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Japanese Aesthetic Sense “Wabi-Sabi”

“Wabi-sabi” is one of Japan’s traditional aesthetic sensibilities, having grown out of Zen. Japan has long had a variety of aesthetic senses, such as “mono no aware” and “iki”, but wabi-sabi is one Japanese term that has spread worldwide, and can now be considered an international aesthetic. This sense of beauty has influenced many aspects of Japanese culture, from literature and painting to crafts, architecture, and food presentation, and is indispensable in introducing Japanese culture to the rest of the world.

“Wabi” and “Sabi”

Wabi and sabi are often used as a single word today, but originally “wabi” and “sabi” were two separate words. “Wabi” is derived from the verb “wabu,” meaning to be depressed, and “wabishii,” an adjective meaning solitary and plain. In the Middle Ages, though, a profound new beauty came to be seen in such states of incompleteness through the tea ceremony, and a style of tea ceremony called “wabi-cha” was born out of this aesthetic.

Although the term “wabi-cha” is said to have been used since the Edo period (1603-1867), the spirit of the term was already established in the Muromachi period (1333-1573). In the late Muromachi period, while a luxurious style of tea ceremony became popular among court nobles and samurai, other tea masters pursued a more humble style of tea ceremony. One of these was Juko Murata, who is considered the founder of wabi-cha. Juko Murata, who was a member of the Jodo sect of Buddhism, began a new style of tea ceremony that found beauty in simplicity, emphasizing the use of simple, rustic tea bowls and utensils that were considered everyday things, instead of the more expensive Chinese tea bowls and utensils of the time. This wabi-cha was later refined by Sen no Rikyu, and its spirit is still carried on by many tea masters today.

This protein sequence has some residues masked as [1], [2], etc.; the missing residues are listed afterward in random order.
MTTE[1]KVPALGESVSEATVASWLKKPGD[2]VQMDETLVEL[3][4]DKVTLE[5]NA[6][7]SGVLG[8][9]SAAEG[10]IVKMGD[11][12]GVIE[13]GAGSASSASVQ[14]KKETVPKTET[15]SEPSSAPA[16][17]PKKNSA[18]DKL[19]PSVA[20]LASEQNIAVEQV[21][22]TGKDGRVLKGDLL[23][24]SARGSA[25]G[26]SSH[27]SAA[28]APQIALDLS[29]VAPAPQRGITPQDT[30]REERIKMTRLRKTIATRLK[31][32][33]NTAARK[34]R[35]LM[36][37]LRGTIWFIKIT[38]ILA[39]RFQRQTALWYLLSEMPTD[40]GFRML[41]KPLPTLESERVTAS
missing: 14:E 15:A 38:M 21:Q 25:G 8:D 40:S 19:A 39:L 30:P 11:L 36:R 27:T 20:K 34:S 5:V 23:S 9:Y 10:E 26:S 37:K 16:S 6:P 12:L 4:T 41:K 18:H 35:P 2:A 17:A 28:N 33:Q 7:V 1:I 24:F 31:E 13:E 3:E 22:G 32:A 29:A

The other term in wabi-sabi, “sabi,” as one can imagine from the kanji character, means to find beauty in solitude and quietness. It can be understood as a consciousness of trying to feel the life force that exists by embracing, rather than denying, old and lonely things. Living in Japan, one can feel life sprouting ahead of things that wither in the midst of seasonal changes. This sense of feeling is also expressed in the aesthetic of loneliness, wabi.

Being imperfect